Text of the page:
And it was the first time Torche had dropped a non-album single in, well, ever. It seemed to signal something.

The singles for Restarter seemed to confirm this direction. First they dropped "Annihilation Affair." While its main riff is only a touch doomier than Torche's standard fair, it didn't appear to be a radical step outside of their typical sound; that is, until the ultra-heavy feedback-soaked rumbling that closes out the last full minute of the track.

It's a move for a kind of deliberate noise-based heaviness that Torche hadn't pulled out since 2007's In Return.

This sensation of a changing of the tide to a heaviness much closer to their early material was furthered with the second single to drop before the record, "Barrier Hammer." Where the previous single featured a wash of heavy noise closing out the track, "Barrier Hammer" integrated a groove on their signature "bomb string" (the lowest string tuned so low it becomes slack, emitting more of a cacophonous rumble than a real note, like a bomb going off) as one of the primary riffs of the song.

While they've featured the usage of the "bomb string" as a guitar effect through their material for their entire career, treating it as the guitar equivalent of an effect symbol like a splash or auxiliary percussion, it hadn't taken such a central role in a song since "March of the Brown Recluse," the opening track of their debut album.

A great deal of energy built in the metal community behind these two tracks. Torche is a well-liked figure that has had some crossover success (though clearly not as much as Mastodon, who are as close to a modern-day Metallica as the metal world is going to get, for better or worse) and a signature sound that stuck with people and set them apart.

While it didn't sound like they were swapping out those signatures for anything generic, the songs did feel a bit deliberately regressive, effectively terminating the direction they had pursed on Meanderthal and Harmonicraft. They hinted to this by titling their new record Restarter; this move feels absolutely deliberate on the part of Torche.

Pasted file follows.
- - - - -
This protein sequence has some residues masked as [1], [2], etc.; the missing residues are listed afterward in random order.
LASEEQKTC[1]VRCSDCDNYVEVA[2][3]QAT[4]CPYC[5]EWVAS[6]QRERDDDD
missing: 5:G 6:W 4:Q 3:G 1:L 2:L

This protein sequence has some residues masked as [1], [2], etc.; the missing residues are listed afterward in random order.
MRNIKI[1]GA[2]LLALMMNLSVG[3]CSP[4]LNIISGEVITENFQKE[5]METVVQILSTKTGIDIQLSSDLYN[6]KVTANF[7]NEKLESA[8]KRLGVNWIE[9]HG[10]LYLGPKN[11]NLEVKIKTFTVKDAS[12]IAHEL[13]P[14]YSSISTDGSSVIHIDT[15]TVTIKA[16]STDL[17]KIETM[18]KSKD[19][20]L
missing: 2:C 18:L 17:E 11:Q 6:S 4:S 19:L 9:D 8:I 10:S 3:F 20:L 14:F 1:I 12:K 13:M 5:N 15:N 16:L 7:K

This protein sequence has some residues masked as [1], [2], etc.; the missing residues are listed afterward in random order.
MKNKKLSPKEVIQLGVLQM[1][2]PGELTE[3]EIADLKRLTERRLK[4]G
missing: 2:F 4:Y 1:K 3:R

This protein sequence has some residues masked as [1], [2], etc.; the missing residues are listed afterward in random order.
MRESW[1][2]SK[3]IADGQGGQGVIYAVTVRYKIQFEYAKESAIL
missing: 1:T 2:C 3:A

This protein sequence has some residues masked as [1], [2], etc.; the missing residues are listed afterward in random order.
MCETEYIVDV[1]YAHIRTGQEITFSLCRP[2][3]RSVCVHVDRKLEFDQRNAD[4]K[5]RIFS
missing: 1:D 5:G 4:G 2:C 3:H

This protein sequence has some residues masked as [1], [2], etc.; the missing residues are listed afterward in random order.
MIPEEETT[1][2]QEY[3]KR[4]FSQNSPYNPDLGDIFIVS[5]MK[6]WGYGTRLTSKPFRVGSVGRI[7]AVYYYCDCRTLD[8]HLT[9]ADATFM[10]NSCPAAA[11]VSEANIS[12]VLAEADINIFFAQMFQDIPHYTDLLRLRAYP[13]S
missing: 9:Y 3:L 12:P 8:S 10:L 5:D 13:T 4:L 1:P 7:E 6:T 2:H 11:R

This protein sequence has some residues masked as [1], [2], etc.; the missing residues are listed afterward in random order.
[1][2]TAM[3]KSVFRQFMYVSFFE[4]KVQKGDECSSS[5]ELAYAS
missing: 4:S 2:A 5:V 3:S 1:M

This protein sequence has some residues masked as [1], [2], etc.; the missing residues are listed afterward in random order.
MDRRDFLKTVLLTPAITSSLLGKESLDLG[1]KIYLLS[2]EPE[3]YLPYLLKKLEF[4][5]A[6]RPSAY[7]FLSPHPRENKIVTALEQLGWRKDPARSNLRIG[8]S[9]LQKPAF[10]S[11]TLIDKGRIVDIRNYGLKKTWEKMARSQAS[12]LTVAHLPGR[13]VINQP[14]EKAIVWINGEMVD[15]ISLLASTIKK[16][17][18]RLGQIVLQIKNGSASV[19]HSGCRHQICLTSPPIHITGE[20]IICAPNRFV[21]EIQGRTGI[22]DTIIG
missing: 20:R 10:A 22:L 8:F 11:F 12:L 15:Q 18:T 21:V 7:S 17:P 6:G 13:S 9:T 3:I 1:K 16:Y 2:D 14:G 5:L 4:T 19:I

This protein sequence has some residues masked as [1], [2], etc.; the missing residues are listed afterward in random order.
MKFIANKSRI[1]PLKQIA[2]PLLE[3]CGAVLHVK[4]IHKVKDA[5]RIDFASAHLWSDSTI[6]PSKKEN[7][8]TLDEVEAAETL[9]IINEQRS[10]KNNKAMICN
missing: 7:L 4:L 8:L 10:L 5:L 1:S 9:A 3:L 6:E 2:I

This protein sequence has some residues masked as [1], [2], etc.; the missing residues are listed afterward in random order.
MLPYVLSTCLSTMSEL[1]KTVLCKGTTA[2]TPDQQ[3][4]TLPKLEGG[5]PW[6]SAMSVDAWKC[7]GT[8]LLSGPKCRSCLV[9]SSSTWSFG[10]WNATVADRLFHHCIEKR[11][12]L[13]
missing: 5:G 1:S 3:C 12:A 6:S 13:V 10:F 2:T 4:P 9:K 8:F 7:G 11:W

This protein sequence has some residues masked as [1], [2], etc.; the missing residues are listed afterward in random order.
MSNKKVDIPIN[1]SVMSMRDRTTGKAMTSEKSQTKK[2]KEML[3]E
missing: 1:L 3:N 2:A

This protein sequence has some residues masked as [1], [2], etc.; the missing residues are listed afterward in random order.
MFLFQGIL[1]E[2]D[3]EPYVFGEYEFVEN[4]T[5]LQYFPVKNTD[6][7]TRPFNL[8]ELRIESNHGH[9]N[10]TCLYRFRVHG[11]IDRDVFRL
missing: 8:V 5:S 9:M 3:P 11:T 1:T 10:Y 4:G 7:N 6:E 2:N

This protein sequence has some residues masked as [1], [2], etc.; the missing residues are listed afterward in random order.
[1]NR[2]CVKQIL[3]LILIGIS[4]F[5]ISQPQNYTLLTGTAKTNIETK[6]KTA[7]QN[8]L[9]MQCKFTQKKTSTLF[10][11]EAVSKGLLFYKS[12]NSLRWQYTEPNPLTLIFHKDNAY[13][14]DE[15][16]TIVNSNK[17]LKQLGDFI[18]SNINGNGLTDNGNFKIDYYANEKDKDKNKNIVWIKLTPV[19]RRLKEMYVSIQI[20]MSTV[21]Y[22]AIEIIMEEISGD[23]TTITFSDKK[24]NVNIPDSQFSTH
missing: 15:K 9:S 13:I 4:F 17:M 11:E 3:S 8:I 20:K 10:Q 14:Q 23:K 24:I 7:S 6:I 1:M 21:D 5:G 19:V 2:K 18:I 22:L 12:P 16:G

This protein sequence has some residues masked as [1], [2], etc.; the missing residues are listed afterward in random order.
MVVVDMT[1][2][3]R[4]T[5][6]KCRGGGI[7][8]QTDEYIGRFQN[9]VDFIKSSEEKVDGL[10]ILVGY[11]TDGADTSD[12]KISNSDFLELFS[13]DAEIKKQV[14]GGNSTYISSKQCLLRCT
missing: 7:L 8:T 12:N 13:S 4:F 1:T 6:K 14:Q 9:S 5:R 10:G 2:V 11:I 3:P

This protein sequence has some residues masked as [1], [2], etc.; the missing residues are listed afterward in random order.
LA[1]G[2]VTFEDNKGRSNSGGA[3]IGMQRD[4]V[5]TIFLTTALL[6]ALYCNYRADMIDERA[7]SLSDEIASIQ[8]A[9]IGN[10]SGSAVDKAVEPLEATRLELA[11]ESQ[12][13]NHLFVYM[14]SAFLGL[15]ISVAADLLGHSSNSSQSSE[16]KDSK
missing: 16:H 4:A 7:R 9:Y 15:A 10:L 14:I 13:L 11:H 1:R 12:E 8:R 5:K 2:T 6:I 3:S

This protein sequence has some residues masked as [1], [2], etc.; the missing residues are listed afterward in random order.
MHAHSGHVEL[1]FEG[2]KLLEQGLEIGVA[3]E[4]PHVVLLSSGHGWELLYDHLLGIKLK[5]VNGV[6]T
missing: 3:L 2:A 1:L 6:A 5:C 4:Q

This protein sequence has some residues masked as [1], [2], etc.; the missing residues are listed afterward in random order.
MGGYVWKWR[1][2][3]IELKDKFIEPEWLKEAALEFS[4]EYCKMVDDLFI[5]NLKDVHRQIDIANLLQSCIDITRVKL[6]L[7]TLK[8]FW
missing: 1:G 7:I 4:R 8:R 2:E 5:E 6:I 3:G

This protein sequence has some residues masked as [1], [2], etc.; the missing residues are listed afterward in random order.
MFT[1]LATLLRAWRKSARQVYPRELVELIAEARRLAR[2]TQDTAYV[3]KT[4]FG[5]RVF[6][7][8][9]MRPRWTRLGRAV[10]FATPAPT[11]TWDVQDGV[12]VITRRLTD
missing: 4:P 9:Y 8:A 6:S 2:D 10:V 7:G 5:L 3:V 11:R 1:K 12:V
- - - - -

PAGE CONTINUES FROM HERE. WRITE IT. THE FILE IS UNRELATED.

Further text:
And, most importantly, it works; they may have a knack for pop melodies and post-punk approaches to integrating them into a heavy sludge and doom metal basis, but Torche are and have always been a metal band.

Crafting this album, their heaviest save for their debut, also feels like a wise move considering how successful Harmonicraft was in regards to their pop sludge mixture.

And it's not to say that these songs are just retro throwback heaviness. Their usage of sheer screaming noise in a lot of these tracks is a modern touch, a move that more extreme sludge bands like Indian and Lord Mantis have been pushing forward. The title track is an 8-minute distorted Deep Purple-style burner and wouldn't sound out of place on an earlier Queens of the Stone Age record. And the middle stretch of the record still features the short, sweet, pop-infused sludge metal that they made their name on.

This isn't a radical departure and it isn't meant to be. It's a way for Torche to let themselves be as heavy and as spacey as they can be again.

The sheer hallucinatory power of distorted guitars and heavy grooves. It may not be their best album, but it's a solid addition to their canon, and a damn good heavy rock album.

Image (Torche's Bandcamp page.)